She said it’s important to keep in mind the Indian Act, which created the band council system currently dividing the decisions of the Wet’suwet’en councils and the wishes of the people.
“Contestations between Indigenous nations and the Canadian government or industry have roots in more than 150 years of settler colonial policy and violence. These conflicts have been created by the Canadian government,” she said.
Candis Callison, a University of British Columbia journalism and Indigenous studies professor, said over the past several years she’s seen the term “land defender” come up again and again, only to have media refer to Indigenous actions as “protests.”
“Most of the time, what Indigenous people are trying to get across is that they have been in long relationship with the land and waters that they are on. And that long relationship is why they had moved into a defence mode or a protective mode,” said Callison, who is Tahltan, a northern B.C. First Nation near Wet’suwet’en.
“I think that by calling Indigenous people mere protesters, it really erases the long relationship that they’ve been in with lands and waters, but it also erases the long resistance that they’ve had to all kinds of moves by governments and corporations to dispossess Indigenous people of their land, and to limit their ability to give consent,” she said.
Callison said she has mostly been following smaller, independent media outlets such as Ricochet Media, The Narwhal and The Tyee, because she finds they include a lot more historical and political context in their coverage of what’s happening in Wet’suwet’en and across Canada.
“That also shows you how much the (media) landscape has changed,” she said, explaining that in previous stories of land protection by Indigenous nations, “you really relied on major media to tell these stories and often they didn’t do a very good job.”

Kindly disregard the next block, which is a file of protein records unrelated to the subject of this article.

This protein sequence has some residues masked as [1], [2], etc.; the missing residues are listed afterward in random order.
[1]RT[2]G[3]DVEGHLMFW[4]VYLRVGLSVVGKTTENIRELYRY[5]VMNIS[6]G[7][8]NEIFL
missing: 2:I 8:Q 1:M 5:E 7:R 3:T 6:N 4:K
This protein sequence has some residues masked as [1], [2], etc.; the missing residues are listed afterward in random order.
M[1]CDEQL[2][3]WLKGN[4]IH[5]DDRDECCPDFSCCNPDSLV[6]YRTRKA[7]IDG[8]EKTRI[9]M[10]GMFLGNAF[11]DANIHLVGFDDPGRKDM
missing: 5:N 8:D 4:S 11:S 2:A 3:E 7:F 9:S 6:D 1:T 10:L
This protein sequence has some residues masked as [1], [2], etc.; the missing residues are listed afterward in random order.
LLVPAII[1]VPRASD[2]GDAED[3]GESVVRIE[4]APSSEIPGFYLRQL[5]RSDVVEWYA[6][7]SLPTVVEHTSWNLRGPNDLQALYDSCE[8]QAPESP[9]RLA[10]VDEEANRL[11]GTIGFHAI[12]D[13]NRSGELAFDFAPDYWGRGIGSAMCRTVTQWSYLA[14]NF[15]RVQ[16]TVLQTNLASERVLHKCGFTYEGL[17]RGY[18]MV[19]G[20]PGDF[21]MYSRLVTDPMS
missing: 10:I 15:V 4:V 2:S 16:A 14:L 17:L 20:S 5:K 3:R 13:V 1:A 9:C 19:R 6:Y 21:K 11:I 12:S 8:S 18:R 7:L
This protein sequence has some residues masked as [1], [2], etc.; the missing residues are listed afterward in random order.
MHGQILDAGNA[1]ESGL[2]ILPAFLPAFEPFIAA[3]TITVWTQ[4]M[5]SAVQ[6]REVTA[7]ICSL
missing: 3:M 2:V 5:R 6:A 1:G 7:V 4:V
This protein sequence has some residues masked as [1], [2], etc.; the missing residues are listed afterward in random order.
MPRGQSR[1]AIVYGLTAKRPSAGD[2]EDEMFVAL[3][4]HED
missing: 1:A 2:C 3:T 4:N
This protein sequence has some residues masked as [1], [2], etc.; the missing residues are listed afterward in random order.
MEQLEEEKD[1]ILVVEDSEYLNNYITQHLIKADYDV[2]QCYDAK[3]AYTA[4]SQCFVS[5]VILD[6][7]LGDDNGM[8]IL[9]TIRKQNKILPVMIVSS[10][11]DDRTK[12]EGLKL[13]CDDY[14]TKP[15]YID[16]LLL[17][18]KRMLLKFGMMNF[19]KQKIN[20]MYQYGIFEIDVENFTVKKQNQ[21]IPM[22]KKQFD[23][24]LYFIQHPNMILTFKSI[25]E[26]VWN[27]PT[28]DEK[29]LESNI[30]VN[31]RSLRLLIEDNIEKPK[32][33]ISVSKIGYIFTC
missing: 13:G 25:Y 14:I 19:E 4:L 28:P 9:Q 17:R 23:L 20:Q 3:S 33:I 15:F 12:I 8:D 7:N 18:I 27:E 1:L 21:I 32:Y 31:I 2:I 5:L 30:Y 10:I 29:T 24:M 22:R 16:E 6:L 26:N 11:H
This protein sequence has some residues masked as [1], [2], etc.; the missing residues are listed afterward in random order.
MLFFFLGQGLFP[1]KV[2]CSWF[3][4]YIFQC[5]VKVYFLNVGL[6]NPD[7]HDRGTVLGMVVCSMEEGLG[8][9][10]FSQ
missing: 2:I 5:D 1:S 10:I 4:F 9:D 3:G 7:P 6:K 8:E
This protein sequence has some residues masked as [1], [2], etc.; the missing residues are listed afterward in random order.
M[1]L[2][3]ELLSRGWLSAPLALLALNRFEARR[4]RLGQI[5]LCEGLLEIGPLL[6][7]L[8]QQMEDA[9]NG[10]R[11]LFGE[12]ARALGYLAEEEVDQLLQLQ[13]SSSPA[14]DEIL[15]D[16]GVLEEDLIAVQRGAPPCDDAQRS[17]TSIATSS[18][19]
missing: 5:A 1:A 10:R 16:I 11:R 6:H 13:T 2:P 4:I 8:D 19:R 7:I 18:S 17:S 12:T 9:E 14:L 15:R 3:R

Callison pointed out that the mainstream media are often perceived as part of the settler colonial state, alongside the police and the government.
Band councils and hereditary chiefs
The Coastal GasLink project has been given the go-ahead by all 20 First Nations band councils from the region. These councils are themselves a structure of colonialism, critics say, and the RCMP the active arm of the colonizers. It’s been pointed out that the RCMP, or their predecessors the North-West Mounted Police, were in fact created to help Canada gain control of more Indigenous territories in the late 1800s.
Vice-President Chief Don Tom of the UBCIC said in Wednesday’s release that the land defenders are not just standing up for their own rights: “Ultimately the land defenders in Wet’suwet’en are trying to keep their territories clean for the benefit of all British Columbians.”
Minoose said that to her, the term “land defender” or “protector” acknowledges the sacred action being taken and the sovereignty of Indigenous people over unceded territory. She said the consent of the band councils was given under an inherently colonial structure, and that it does not represent the consent of the Wet’suwet’en hereditary chiefs.
And that’s been backed up in the federal Supreme Court, she added, referring to the 1997 decision.
“Canada doesn’t have jurisdiction over this land and over our culture,” Minoose said.
With files from Alex Ballingall, Shree Paradkar and The Canadian Press